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Open source software should soon be more secure than ever

(Image credit: Shutterstock / fatmawati achmad zaenuri)

The Linux Foundation has launched a new collaborative project designed to address security vulnerabilities in open source software, bringing together some of the most influential players in technology.

The Open Source Security Foundation (OpenSSF) will see founding members - including Microsoft, Github, Google, IBM, Red Hat and JPMorgan - combine resources to tackle various security challenges specific to the open source ecosystem.

The new entity will fold together a few different overlapping initiatives, including the Open Source Security Coalition (OSSC) and the Core Infrastructure Initiative (CII), which will now operate under the umbrella of the OpenSSF.

The CII already enjoys the backing of AWS, Cisco, Qualcomm, Intel and more (on top of the support of founding members of the OpenSSF). The main difference, under the new model, is that the project will not rely exclusively on grants, but will also be funded in part by Linux Foundation membership subs.

Open source software security

According to Mark Russinovich, Microsoft Azure CTO, the new project will allow its members to better navigate the security considerations unique to the open source ecosystem.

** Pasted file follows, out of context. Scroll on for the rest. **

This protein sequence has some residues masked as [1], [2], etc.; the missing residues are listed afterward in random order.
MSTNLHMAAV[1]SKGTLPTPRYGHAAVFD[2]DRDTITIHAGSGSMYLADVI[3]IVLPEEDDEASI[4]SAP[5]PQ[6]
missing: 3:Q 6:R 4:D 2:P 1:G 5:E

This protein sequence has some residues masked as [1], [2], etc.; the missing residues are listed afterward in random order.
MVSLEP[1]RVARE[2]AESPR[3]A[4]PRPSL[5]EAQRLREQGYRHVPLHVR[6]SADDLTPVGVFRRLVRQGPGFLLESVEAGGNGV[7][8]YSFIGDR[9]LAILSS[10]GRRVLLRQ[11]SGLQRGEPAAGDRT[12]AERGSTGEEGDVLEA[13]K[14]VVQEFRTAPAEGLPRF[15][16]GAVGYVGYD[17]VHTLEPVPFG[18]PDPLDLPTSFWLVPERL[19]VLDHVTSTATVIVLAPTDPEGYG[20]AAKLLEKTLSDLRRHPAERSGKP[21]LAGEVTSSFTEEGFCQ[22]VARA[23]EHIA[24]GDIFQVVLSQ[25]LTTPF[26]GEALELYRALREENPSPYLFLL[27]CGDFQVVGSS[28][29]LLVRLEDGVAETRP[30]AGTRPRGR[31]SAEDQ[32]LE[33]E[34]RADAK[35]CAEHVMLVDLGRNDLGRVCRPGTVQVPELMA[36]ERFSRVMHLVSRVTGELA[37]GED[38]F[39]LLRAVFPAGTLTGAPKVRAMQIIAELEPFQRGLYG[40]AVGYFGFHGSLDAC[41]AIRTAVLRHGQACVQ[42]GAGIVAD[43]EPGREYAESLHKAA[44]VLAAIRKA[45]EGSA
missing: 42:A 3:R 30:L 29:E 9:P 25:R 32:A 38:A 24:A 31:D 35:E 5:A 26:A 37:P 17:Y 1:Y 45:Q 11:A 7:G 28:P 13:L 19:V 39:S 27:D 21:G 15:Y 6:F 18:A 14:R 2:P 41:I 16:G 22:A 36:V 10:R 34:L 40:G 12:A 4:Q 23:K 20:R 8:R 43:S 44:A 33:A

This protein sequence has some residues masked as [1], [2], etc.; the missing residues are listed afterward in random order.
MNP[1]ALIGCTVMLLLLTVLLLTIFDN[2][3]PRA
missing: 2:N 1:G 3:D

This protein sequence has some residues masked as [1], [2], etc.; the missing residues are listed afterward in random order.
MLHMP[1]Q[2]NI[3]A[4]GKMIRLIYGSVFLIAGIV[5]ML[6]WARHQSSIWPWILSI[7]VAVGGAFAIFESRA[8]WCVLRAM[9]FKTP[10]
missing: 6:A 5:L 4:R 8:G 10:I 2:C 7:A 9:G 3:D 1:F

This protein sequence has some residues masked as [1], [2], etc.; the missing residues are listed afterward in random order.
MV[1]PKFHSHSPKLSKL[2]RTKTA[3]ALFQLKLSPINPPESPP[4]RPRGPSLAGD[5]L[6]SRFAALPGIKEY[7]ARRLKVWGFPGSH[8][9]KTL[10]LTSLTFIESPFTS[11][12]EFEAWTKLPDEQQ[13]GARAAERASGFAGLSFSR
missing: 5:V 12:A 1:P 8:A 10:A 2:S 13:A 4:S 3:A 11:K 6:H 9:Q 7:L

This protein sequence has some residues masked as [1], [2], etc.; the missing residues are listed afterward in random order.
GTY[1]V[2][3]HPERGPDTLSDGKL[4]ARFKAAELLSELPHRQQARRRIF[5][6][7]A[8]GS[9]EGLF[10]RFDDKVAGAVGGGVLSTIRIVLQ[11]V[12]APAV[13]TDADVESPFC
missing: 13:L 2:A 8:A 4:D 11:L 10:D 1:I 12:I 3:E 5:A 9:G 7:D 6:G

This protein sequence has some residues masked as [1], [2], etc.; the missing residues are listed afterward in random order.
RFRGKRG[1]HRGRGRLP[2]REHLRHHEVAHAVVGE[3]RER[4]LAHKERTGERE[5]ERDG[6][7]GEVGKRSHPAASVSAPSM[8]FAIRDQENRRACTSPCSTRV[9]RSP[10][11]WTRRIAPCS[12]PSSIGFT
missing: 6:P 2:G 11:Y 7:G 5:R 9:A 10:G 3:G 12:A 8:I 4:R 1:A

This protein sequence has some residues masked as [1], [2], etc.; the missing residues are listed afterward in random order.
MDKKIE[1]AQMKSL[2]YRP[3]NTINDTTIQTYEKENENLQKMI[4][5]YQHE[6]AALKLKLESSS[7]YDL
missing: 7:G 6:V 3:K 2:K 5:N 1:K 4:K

“Open source software is inherently community-driven and as such, there is no central authority responsible for quality and maintenance. Because open source code can be copied and cloned, versioning and dependencies are particularly complex,” he wrote in a blog post.

“Open source software is also vulnerable to attacks against the very nature of the community, such as attackers becoming maintainers of projects and introducing malware. Given the complexity and communal nature of open source software, building better security must also be a community-driven process.”

In light of this complexity, the new initiative is split into five working groups, each of which is responsible for a distinct aspect of open source security:

  • Vulnerability disclosures
  • Security tooling
  • Identifying threats to open source projects
  • Security best practices
  • Securing critical projects

Operating underneath the governing board of the new foundation, there exists a technical advisory committee and separate technical committees that oversee each working group.

The overarching hope is that, by consolidating various disparate projects and pooling resources, the OpenSSF will be able to address issues with open source security that could not otherwise be resolved.

Via The Register